Missouri’s most expensive scam: Martin Sigillito

ST. LOUIS – Martin T. Sigillito was an Anglican bishop and lawyer. He was also jailed for 40 years for his Ponzi scheme. Sigillito and J. Scott Brown, a Kansas attorney, $52 million stolen from their customers.

Sigillito practiced law in St. Louis in the late 1990s. He and Brown founded the British Lending Program or BLP.

The BLP was set up as an investment scheme to prepare loans for an English law firm called Mark Gilbert Morse or MGM. MGM specialized in “black lung” lawsuits brought on behalf of English miners.

The BLP began offering loans for investment in property developments in England around 2000 or 2001.

Prior to 2000, Sigillito was not wealthy and filed for bankruptcy after a divorce. His legal customers were few and far between. Instead, the BLP was his main focus from 2000 to 2010.

To make money, Sigillito’s BLP ‘lent’ money to a property developer in the UK for short periods, usually a year, at high returns, typically between 10 and 48 per cent.

According to Sigillito, this property developer had a knack for spotting undervalued properties to exchange for a profit, had options on land that would become valuable if reclassified, and had internal connections with UK authorities. It sounded like a win-win situation for investors.

To attract investors, Sigillito used his personal connections to individuals and specific groups to which he belonged. These groups consisted of his church, clubs, professional acquaintances, his family and neighbors. This is known as affinity fraud.

Sigillito also claimed to be an expert in international law and finance, claiming he was a lecturer at Oxford University in England. He only attended a simple summer law program at Oxford.

While making all this money, Sigillito’s ego grew and he became very confident in his Ponzi scheme.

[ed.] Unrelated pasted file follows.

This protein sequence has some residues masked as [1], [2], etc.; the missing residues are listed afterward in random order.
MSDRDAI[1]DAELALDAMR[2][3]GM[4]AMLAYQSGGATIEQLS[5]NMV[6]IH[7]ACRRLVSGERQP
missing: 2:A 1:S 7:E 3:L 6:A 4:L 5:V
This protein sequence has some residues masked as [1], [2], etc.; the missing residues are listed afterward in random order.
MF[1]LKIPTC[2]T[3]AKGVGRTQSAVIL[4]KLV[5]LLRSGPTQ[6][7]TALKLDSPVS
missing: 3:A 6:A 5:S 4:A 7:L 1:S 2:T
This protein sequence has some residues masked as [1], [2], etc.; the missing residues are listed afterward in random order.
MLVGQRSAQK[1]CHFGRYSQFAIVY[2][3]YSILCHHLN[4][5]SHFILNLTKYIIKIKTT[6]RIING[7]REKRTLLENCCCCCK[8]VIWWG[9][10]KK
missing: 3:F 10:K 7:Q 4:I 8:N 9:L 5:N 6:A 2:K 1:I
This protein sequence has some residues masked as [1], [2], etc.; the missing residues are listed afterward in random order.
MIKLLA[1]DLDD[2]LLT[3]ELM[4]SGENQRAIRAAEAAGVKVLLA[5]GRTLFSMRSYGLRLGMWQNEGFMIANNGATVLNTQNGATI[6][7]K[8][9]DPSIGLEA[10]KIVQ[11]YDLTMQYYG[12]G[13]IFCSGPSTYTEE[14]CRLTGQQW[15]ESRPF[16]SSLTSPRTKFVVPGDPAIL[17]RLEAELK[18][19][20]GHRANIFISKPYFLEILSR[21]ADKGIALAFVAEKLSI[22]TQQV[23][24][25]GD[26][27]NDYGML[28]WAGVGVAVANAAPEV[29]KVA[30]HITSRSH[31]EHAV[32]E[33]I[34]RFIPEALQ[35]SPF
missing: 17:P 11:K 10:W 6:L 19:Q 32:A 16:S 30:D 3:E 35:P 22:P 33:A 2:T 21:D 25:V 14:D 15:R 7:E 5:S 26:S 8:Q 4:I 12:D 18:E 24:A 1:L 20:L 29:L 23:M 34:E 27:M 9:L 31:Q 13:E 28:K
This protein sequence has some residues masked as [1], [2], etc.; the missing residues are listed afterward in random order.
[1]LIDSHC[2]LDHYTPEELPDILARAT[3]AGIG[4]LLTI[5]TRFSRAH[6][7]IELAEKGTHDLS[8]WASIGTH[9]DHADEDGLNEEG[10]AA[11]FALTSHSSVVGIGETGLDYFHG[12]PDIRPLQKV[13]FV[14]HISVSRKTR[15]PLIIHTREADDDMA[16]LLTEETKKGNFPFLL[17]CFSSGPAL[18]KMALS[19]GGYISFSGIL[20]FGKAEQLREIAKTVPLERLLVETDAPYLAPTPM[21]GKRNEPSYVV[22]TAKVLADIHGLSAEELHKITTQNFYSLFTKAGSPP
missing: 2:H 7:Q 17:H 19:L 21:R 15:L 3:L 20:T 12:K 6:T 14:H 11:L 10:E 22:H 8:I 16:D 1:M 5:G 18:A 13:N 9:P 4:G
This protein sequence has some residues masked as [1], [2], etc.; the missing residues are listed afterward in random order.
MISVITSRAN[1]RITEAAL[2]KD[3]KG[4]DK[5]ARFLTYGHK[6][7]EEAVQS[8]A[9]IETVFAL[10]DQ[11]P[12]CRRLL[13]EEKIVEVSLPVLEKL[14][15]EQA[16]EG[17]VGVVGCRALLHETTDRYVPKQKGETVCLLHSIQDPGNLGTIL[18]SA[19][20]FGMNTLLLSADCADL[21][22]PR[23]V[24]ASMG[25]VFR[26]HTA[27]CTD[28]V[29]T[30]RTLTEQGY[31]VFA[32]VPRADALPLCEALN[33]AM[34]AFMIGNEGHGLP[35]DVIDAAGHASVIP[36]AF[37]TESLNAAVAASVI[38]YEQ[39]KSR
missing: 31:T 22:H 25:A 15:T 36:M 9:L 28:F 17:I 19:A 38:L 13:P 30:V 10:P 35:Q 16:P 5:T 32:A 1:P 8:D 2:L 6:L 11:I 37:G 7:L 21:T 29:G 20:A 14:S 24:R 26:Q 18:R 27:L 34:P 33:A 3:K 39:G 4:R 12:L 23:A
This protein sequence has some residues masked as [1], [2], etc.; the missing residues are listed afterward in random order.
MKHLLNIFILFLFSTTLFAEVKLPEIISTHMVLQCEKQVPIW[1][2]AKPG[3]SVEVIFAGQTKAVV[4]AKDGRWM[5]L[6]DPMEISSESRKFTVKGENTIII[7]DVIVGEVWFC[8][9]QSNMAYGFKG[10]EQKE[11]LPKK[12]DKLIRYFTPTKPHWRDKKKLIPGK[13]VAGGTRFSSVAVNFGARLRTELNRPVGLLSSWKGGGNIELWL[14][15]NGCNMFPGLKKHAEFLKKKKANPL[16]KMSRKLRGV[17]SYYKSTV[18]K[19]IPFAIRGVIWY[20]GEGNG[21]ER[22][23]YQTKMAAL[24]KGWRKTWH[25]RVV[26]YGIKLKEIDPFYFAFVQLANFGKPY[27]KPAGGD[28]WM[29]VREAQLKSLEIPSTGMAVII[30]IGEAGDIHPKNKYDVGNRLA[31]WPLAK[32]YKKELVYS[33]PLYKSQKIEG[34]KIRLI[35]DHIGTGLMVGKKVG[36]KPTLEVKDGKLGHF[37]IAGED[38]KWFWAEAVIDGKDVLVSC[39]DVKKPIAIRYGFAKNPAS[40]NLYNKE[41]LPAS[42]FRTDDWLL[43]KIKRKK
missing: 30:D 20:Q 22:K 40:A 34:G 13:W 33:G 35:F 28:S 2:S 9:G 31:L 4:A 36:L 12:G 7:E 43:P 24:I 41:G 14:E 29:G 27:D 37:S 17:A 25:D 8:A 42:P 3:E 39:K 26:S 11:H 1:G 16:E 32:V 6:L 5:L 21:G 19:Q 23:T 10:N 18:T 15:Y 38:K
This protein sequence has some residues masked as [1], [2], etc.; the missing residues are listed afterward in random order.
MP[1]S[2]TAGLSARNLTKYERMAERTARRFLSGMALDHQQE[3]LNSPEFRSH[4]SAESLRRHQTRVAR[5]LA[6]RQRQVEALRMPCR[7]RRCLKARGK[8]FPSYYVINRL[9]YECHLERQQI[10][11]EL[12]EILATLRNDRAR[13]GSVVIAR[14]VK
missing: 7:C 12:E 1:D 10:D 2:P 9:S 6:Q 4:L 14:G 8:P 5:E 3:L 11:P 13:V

He joined many private clubs in the St. Louis area, which helped fund his extensive collection of antique books, maps, prints, coins, jewelry, antiques, liquors, and carpets. Items in this collection included papers and rare coins, a $1,200 bottle of cognac, and a 34 BC lamp.

Sigillito took his family on luxurious first class trips around the world. He bought a country house in Marthasville, Missouri, hired a chauffeur and sent his children to private school. He leased Volvo cars and bought expensive alcohol. He also invested in a condominium complex on Lake of the Ozarks in Missouri.

Brown, a solicitor, practiced law in England for many years prior to 2000.

Brown also participated in the UMKC program while at Oxford. Brown was paid big bucks by the BLP, but he didn’t actually practice law from 2000 to 2010.

Remember that British developer Sigillito said was awesome? He was part of the criminal conspiracy. Derek Smith is a real estate investor in the United Kingdom.

There were one-year unsecured loans under Smith’s name with interest rates ranging from 15% to 48%. He knew Sigillito told his investors that Smith was a multi-million dollar real estate investor. He was privy to the conspiracy the whole time.

Smith wasn’t the only borrower when the BLP began, but when other borrowers defaulted, Sigillito and Brown took over their debt and transferred it to Smith. Smith was the only borrower left in 2003.